Of course the protagonists in the news stories, the real life participants in our "entertainment" parallel do in fact, suffer and die. We recognize that as true at some level of cognition; but could we watch it, night after night if we experienced it as true in our bodies? How could we stand it?
I suggest, that functionally, it remains confined in our brains, and takes its place with all the other dramas that we witness. We "know" there is a "difference"; but that difference has no experiential significance.
Certainly the daily drama of family distress, of losing a job, or a friend has more power to bring us to tears than the news of yet another life destroying attack in some distant part of the world. Does that make sense? Of course it does, at one level; and at another level I know the notion I am proposing is literally, mind boggling.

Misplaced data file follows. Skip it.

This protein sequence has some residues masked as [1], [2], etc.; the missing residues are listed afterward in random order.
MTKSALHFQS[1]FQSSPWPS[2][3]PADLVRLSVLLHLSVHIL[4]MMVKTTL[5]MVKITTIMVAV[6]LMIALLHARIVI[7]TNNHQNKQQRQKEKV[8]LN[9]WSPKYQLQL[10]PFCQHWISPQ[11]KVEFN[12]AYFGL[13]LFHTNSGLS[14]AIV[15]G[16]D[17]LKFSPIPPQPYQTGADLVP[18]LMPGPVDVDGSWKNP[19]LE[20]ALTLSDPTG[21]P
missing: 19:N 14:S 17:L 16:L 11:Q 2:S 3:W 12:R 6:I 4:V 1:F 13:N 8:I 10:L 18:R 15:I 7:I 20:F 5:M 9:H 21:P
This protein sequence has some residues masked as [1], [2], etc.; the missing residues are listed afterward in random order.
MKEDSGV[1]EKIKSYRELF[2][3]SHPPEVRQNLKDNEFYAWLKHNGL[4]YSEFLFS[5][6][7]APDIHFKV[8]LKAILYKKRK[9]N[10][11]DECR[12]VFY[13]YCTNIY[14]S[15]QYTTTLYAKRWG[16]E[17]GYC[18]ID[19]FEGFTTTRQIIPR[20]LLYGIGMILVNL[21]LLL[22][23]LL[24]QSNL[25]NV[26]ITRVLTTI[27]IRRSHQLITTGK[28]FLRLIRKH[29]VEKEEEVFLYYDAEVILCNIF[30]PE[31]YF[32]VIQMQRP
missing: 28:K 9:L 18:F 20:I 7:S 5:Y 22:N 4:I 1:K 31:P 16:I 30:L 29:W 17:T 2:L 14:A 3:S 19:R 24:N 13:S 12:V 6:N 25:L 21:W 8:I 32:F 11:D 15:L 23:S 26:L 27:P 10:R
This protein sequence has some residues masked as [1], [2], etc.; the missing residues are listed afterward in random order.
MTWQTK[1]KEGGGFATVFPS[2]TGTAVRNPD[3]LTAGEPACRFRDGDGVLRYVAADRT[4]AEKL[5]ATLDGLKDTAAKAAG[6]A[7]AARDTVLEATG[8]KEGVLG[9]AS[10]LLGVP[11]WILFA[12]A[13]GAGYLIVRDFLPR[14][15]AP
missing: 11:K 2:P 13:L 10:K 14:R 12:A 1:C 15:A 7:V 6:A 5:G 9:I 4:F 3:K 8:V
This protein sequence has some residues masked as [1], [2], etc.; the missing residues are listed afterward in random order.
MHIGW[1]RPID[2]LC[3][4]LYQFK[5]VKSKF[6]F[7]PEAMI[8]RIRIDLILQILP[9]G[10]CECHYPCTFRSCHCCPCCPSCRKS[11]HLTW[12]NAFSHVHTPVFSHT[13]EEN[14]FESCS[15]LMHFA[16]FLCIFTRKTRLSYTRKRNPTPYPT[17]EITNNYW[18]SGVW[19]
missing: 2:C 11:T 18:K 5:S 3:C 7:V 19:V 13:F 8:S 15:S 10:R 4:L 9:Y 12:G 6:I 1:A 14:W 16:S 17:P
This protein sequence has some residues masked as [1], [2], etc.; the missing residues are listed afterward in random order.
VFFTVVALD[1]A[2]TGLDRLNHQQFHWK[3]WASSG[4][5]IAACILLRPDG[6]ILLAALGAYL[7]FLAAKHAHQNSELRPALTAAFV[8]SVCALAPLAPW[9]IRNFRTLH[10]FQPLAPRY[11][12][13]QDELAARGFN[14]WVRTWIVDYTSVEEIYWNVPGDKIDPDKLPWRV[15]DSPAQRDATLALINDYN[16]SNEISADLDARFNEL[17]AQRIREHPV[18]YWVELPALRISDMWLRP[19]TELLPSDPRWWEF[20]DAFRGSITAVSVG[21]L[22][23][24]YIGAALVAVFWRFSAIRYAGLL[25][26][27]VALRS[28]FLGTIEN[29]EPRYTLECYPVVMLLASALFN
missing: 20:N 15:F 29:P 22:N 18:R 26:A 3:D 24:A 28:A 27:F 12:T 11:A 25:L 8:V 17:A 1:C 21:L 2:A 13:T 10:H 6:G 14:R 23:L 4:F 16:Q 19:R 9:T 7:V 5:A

The news itself, out of respect for the unpaid "actors" in the story, restrains itself from dwelling on the tears and wrenching, twisted anguish of the stricken friends and parents of the children lost to an invasion, or a hurricane. And if it did not, all that would happen is a further dulling of our emotional engagement with the truth the news is telling us.
I am not condemning either the news, or the way it is presented. Nor am I condemning us as "unfeeling" zombies. Not only do I not believe either of those histrionic positions, but neither of them is the point of this exploration, which I intend to continue piece by piece until the puzzle takes its shape.